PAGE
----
One Giant Leap for Big Brother
by Glenn Lovell
Conspiracy theorists who believe the moon landings were a great big, fat government lie should be at least half-pleased with “Apollo 18,” which posits, yes, NASA got us to the moon but lied about why we didn’t go back.
The end of the Apollo program had less to do with government funding than “contaminated” moon rocks.
In this dandy little sci-fi entry, directed by Gonzalo López-Gallego (“Nómadas”) in the mock-doc style of “Blair Witch Project” and its spawn, the new mission takes place in 1974 and concerns eye-in-the-sky Cold War surveillance. It is, therefore, classified Top Secret and overseen by the drones at the Defense Department.
That’s right, nobody knows Cmdr. Nate Walker (Lloyd Owen) and Ben Anderson (Warren Christie) have returned to the lunar surface as John Gray (Ryan Robbins) circles above in the command capsule. It’s all hush-hush, one small step for the Pentagon, one giant leap for Big Brother, etc., etc.
Once on the surface, Nate and Ben — hardly the most compatible of astronauts — plant a flag and put the lunar rover into drive. Footprints lead to a Soviet module and the desiccated remains of a cosmonaut. Did he wig-out? Was he killed by a fellow explorer? The high-pitched transmissions and incessant chittering suggest a more insidious explanation.
By cleverly fusing stock NASA footage and a lot of jerky, hand-held video, López-Gallego comes up with a reasonable facsimile of what we blinked through at home during the first moon shot. It’s not pretty, but it is occasionally jarring and a couple of moonscapes are as eerily beautiful as those found in “2001.” What’s lacking is plot. If you’ve seen “Alien,” “Moon” and Peter Hyams’ underrated “Capricorn One,” you pretty much know the drill.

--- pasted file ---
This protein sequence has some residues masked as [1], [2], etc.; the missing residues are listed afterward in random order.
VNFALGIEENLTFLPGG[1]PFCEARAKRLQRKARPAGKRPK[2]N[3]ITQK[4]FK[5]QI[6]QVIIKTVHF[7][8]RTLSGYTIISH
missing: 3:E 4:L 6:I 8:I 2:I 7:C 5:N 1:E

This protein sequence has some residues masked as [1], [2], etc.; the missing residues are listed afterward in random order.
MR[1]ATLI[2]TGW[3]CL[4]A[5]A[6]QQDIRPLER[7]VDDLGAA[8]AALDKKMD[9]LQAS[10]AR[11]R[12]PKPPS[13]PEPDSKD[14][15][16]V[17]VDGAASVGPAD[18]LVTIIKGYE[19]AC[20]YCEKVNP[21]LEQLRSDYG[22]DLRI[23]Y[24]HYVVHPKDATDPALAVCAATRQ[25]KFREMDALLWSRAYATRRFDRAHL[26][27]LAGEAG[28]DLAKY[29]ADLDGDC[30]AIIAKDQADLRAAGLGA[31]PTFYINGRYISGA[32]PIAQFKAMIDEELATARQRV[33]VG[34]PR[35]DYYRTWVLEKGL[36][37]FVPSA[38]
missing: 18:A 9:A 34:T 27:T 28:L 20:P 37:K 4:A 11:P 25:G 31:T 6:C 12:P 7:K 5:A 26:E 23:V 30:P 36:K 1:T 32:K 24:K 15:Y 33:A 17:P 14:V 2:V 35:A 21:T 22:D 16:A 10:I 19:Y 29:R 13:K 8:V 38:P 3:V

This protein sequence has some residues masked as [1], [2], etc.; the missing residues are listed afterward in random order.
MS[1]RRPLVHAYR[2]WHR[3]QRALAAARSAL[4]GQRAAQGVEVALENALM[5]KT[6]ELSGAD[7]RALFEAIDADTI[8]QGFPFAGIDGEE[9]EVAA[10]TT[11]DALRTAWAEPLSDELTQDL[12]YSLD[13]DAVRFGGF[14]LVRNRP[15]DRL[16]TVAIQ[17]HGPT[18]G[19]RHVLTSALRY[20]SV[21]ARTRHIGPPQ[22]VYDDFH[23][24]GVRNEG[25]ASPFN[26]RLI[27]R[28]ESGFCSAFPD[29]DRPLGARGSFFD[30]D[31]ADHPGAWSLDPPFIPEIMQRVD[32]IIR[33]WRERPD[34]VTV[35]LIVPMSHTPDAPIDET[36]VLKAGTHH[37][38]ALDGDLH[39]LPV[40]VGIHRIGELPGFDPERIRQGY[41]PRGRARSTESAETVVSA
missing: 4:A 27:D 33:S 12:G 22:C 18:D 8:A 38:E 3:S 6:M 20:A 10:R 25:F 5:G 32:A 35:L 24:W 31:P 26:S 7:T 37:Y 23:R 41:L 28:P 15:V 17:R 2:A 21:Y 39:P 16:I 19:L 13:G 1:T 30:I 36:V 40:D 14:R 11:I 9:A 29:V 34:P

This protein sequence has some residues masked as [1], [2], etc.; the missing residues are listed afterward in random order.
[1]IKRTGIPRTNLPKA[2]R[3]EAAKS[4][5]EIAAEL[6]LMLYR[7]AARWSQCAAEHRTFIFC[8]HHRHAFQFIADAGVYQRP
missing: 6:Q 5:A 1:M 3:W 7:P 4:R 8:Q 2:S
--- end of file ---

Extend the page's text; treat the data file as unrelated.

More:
The dialogue runs from “Roger that” and “We’re coming in too fast!” to “There’s blood, a lot of blood … I don’t like this.” The best line ‒ “The flag’s gone!” ‒ is also the most politically subversive. It’s a not-so-subtle shot across the bow of American imperialism.
For all its familiarity, I liked “Apollo 18.” It’s scruffy, seat-of-the-pants filmmaking. The kind of thing you don’t see much anymore. And as a Hollywood calling card, it could do for López-Gallego what “Dark Star” did for John Carpenter.
Stick around for the end credits. They’re accompanied by, of all things, a jazzy piano rendition of “We Three Kings.”
APOLLO 18. 1/2 With Warren Christie, Lloyd Owen, Ryan Robbins. Directed by Gonzalo López-Gallego ; scripted by Brian Miller, Cory Goodman. 86 min. Rated PG-13 (for intense attack scenes, gory makeup effects)